There are some motorcycles that you just can’t seem to escape no matter how much you try, so you may as well embrace their presence with everything you have. Whether it’s the first bike you ever owned or the one that keeps coming up for sale that you just know should be parked in your own garage, certain bikes seem to never quite escape our orbit. For Spanish custom builder Manel Molina it happened to be a Harley that’s been in his garage since he first opened Tripleme Motors in Barcelona. Then one day the 1992 HD Sportster 883 ended up in the hands of a new owner, who has literally let Manel go the whole hog, and build a thumping v-twin street tracker with all of the goodies.
If it has an engine and wheels, then it’s probably passed through Manel’s workshop, with every type of motorcycle receiving everything from an essential service to full customisations. And alongside the bikes, you’ll also see supercars, 4x4s and a host of daily drivers. But ever since the shop opened, one particular HD Sporty has been around, with the original owner bringing it in for its annual check-up and bunch of custom touches performed along the way. Then that owner sold the bike and Manel thought it was the last he’d seen of her until the new owner swung by the workshop with a simple request.
No servicing, no tinkering here or there, he wanted a full-blown custom build and he wanted Manel to make all the decisions so that it was a cohesive and perfect build, done once and done right! And you only need to look at the pictures to see the transformation has been enormous, this was until recently a relatively factory 883, with its bobber looks, belt drive and short ape bars. But having worked on the bike for so long, Manel knew that to get it to the standard he desired, would mean pulling the bike back to a bare frame and starting from scratch.
The chassis itself has had the subframe cut off, the front end prepared for the fork conversion and the swingarm pivot area seriously modified to accept a new arrival. The replacement subframe is beautifully engineered, it gives the bike the high riding position it needed to improve the handling, while also having a host of details incorporated for the parts to come. With the major metal work finished, it was coated in a hard-wearing bronze grey and the foundation had been set. Next, the TIG welder was fired into life and a wider, lighter and drastically improved aluminium swingarm was built for the job.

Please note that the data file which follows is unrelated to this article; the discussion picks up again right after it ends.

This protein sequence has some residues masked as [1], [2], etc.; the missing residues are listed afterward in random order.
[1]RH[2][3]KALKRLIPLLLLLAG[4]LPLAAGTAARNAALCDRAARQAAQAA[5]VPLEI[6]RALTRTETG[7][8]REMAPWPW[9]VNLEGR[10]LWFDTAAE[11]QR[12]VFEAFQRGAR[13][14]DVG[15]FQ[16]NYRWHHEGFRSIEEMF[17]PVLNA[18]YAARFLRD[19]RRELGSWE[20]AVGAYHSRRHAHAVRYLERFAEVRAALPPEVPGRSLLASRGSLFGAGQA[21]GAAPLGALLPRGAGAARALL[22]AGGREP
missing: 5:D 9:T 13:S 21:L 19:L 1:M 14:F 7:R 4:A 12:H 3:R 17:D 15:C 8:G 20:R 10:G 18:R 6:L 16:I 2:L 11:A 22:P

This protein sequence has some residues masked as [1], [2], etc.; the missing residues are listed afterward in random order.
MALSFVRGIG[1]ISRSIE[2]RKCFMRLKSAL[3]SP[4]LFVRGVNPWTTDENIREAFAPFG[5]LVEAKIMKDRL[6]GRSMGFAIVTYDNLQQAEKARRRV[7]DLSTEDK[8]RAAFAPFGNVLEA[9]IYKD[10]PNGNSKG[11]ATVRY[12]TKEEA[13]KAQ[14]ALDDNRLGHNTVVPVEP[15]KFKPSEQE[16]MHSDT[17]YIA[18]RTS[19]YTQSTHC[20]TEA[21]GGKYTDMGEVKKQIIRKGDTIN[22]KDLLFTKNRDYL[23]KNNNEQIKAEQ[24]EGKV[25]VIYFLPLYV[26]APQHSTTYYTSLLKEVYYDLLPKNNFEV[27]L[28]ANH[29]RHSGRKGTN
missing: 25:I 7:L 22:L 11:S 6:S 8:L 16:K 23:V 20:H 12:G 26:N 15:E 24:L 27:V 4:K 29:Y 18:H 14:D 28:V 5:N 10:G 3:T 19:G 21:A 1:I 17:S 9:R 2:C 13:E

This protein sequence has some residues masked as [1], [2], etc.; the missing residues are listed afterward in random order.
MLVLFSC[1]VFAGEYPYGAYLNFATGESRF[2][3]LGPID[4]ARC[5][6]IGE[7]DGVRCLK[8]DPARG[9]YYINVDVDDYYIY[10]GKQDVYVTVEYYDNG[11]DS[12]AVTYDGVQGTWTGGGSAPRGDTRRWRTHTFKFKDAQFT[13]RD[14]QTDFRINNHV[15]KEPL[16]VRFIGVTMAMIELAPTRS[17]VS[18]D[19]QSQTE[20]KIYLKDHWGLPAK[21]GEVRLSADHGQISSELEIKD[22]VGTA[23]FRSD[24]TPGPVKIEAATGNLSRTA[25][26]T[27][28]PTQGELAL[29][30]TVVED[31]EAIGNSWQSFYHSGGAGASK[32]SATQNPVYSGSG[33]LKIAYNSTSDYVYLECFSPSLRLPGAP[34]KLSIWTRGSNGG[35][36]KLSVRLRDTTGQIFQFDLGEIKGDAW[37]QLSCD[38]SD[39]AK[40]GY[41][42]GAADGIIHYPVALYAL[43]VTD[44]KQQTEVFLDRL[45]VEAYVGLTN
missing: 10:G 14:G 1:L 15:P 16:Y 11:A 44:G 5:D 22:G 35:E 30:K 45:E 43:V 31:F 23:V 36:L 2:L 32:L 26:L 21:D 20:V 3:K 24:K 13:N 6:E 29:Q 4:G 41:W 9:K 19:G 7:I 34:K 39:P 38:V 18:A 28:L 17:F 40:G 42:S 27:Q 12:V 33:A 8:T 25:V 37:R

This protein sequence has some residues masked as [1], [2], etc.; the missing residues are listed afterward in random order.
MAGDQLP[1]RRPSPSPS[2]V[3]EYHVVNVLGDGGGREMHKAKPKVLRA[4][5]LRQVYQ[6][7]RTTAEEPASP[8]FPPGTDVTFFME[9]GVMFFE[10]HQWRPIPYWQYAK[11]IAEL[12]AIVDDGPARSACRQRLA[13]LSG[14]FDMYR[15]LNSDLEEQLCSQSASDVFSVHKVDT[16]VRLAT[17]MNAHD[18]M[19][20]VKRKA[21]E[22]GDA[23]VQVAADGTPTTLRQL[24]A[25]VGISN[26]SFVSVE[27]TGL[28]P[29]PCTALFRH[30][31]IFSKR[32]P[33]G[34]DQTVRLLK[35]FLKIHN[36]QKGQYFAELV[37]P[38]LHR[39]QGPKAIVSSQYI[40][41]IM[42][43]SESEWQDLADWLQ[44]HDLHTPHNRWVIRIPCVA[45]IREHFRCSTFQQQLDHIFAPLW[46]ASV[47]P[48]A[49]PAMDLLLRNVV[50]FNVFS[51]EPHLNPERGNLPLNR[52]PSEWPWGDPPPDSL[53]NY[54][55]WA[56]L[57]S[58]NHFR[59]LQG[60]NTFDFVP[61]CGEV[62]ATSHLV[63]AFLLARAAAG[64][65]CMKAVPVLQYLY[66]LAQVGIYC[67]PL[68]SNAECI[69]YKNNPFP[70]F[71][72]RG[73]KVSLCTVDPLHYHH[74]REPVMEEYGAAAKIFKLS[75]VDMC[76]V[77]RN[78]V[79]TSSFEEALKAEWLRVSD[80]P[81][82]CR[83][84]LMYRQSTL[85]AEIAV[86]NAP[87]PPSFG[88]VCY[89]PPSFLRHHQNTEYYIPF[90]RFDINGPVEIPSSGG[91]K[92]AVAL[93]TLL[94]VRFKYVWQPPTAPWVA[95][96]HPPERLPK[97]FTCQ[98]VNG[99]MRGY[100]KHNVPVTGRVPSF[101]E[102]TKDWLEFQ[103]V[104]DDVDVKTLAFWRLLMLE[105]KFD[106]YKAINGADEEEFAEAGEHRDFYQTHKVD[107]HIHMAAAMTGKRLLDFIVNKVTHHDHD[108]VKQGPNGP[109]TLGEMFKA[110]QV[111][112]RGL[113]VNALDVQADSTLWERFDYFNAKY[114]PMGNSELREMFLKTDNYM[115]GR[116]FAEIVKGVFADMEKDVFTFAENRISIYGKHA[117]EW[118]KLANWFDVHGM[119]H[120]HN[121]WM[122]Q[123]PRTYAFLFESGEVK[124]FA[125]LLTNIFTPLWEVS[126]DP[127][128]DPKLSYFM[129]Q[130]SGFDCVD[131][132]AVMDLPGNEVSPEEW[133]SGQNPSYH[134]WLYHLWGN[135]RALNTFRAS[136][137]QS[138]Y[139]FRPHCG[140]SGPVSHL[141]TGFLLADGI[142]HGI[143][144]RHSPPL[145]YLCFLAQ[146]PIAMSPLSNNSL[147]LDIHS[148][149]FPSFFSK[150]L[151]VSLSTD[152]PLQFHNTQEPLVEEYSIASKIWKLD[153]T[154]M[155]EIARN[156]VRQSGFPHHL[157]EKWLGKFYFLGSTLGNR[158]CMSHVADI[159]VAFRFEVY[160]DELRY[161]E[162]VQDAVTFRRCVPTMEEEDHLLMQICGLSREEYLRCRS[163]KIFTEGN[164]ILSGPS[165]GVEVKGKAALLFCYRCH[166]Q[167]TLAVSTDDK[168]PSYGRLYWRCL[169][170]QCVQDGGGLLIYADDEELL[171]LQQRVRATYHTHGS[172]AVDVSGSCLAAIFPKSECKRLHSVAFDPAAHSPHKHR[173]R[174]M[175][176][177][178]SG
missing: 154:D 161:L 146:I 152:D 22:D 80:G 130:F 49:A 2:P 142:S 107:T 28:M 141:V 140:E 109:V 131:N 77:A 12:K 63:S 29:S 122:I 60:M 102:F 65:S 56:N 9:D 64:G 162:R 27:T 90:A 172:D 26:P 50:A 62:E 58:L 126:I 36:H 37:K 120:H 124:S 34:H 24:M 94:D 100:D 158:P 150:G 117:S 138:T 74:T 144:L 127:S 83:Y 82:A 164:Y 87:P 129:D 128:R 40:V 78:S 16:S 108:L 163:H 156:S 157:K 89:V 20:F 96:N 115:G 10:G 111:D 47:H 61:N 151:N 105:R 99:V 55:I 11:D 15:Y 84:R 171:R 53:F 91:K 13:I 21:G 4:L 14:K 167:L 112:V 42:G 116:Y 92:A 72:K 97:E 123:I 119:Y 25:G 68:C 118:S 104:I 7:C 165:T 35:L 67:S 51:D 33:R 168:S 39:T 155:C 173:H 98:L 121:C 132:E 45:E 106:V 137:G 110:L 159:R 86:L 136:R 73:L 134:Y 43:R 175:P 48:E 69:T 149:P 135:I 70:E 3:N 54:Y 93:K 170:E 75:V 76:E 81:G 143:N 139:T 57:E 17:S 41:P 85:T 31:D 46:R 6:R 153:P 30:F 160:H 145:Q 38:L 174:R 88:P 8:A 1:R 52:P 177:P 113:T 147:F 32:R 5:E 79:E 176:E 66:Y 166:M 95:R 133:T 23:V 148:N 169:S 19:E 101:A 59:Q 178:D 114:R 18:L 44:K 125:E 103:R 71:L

Added to both the frame and new swingarm are mounts for the all-new shock setup, that converts the sporty from cheap twins to a single high-end mono shock utilising an adjustable Ohlins unit. To bring the front end up to the same capabilities, a full conversion has been performed using pieces from the famed supreme handler that is the K8 Suzuki GSXR 750.
To get things rolling a custom set of tubeless spoked wheels was put together and then wrapped in Pirelli MT60 tyres. The Harley is, of course, no lightweight, so a brake upgrade was next on the agenda and no expense has been spared with rebuilt Tokico calipers, floating twin discs and a Brembo and Nissin package for the rear.
Having totally transformed the bike to be a real performer, it was time to extract some more power from the small displacement V-Twin. To pour in more fuel, Manel chose the ever popular and reliable S&S carb with a custom cleaner and foam filter. To turn up the spark on the EVO motor, he also fitted a Crane adjustable ignition system and pro wire set.
Before it was time to turn his attention to the exhaust and oh what a masterpiece he has crafted, twisting and turning from one end of the bike to the other. The near equal length system is wrapped in heat protection for the benefit of the engine and rider, before spitting out from under the tail with two slash cuts.
The final engine modification forms the first part of the bodywork, with a custom oil tank that sits within the rails of the new subframe. The rest of the bodywork is on full display, with the tailpiece shaped tight in the rear to allow for a tiny brake light to sit between those slick stainless pipes.
To make for a neat transition from tank to tail, Manel next made a set of side covers that run to the front of the bike and feature a pair of dual intakes, with VMAX muscle bike inspiration. A neat tank for the go gas helps to complete the look, with a high-rise front fender for the full tracker appearance.
The tins were pulled and sent to Bryan La Tinta, who is one hell of a painter, who took care of the stunning matte black and gold leaf finish. As he waited, Manel took the time to build an entirely new wiring loom that is centred around the ever-popular Motogadget m.unit blue.
Along with a host of LED lights, there is also the very clever use of a brand-new Honda headlight which has been neatly integrated with its own surround. Renthal bars with a host of Brembo bars and pumps get the rider in the right position, before a custom set of mounts position the mid controls.
All complete the new owner is obviously over the moon, and the bike that has been following Manel for years is finally ready to fly the coop; with a v-twin roar as it wheelies away from his workshop.